3 months with the GH1

Panasonic GH1 vs. Ricoh GX100

Key: R20091107-161024

I’m about 3 months into my return to carrying a larger camera in the form of the Panasonic GH1.  None of my initial impressions have diminished much.  I was really hoping that I would get used to carrying a larger camera again, but I’m afraid my hope was misplaced.  As the photo illustrates, it much closer to a DSLR than a serious compact. Don’t get me wrong, I really enjoy photographing with it.  But the size is just such that I’m just not that keen to lug it around. And this is one of the smallest DLSR type cameras mind you. Although the weight is not significant, the size dictates that a padded pouch becomes the size of a small messenger bag.

I’m still considering a smaller lens like the well regarded 20mm f1.7.  That would change the profile quite a lot, actually.  I should then be able to fit it in a much smaller bag. But I bet it will still feel bulky.

Then there is the subject reaction. Pointing the Ricoh around doesn’t raise too many enybrows, but pointing this lens around draws more attention to the camera that results in less candid people shots.  It hasn’t been bad, because this is not a honking huge DSLR, but it’s big enough that it looks “serious”. I’m best off using the excellent articulated live view, which lets me hold the camera down near waist level where it’s less intimidating.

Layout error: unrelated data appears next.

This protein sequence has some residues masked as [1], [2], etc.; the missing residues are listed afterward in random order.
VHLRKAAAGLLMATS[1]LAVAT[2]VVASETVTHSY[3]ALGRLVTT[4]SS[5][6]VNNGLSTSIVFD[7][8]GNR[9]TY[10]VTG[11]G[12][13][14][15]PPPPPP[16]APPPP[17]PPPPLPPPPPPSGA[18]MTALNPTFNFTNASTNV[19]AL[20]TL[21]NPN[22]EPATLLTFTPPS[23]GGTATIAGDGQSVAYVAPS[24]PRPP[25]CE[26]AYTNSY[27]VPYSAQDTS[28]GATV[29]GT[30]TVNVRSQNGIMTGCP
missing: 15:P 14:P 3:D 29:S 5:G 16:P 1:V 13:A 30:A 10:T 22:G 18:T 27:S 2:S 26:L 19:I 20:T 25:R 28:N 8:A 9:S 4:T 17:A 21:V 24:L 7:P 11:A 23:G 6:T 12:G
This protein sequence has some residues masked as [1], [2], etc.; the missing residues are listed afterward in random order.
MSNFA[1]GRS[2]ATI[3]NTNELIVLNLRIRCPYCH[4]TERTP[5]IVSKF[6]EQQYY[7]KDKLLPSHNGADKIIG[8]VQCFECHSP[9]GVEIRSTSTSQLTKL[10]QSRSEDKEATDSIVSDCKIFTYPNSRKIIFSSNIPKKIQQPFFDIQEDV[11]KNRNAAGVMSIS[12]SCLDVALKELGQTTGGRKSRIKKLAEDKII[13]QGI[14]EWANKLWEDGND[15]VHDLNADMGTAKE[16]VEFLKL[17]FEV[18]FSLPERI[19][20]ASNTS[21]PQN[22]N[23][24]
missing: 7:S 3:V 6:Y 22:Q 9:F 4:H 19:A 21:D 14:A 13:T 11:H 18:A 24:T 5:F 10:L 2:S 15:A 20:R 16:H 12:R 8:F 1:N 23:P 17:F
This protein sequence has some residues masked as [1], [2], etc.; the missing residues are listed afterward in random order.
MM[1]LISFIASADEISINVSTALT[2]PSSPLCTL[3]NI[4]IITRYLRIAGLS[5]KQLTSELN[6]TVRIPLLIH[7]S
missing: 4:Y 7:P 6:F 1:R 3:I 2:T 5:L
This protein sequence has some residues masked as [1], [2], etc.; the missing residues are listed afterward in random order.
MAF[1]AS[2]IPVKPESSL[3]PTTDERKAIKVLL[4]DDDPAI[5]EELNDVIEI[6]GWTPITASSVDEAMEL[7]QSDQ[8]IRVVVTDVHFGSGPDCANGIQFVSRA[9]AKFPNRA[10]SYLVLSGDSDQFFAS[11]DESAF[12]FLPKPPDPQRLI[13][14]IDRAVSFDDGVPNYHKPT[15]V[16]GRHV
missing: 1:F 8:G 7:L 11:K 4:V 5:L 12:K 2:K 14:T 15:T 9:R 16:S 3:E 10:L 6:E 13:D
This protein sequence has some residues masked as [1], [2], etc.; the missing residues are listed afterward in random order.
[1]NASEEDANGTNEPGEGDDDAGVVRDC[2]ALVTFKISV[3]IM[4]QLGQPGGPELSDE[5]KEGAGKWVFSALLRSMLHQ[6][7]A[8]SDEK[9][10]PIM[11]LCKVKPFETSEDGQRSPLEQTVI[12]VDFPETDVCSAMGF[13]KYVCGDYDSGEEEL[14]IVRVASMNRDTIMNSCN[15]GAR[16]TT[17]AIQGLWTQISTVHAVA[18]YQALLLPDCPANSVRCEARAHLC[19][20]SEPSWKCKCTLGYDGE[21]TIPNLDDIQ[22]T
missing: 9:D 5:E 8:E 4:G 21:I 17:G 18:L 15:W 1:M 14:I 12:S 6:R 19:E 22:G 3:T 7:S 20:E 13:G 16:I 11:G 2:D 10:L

4 thoughts on “3 months with the GH1

  1. What you need is a lens with focal lenght around 400mm to get candid photos from afar. ;>

    Anyway, you must be rather close while taking photos for people to notice at all. Then, how the photos would classify as candid if you are “that close” (for some definition of it)?

    • Hi Parv,

      I don’t know the official definition of “candid”, but I don’t think of that as the photographer being unnoticed. It rather refers to the state of the subject: less of a portrait/pose and more of just spontaneous natural interaction. People see a big lens pointed at them and they pose to some degree. With a smaller camera it is less intrusive into the scene and allows a more relaxed interaction with the subject. This is in general, of course. There are people who can be completely at ease even with a large movie camera recording them and there are photographers that can put people at ease even though they are carrying a large camera. My skills in that area are not so great, thus I prefer the natural advantage of the small camera for people photography.
      For nature and still life work, etc. I’m really, really enjoying the GH1. It definitely confers large benefits to these types of subjects. However, carrying it is a pain.

  2. Pingback: The pancake « Red Skies at Night

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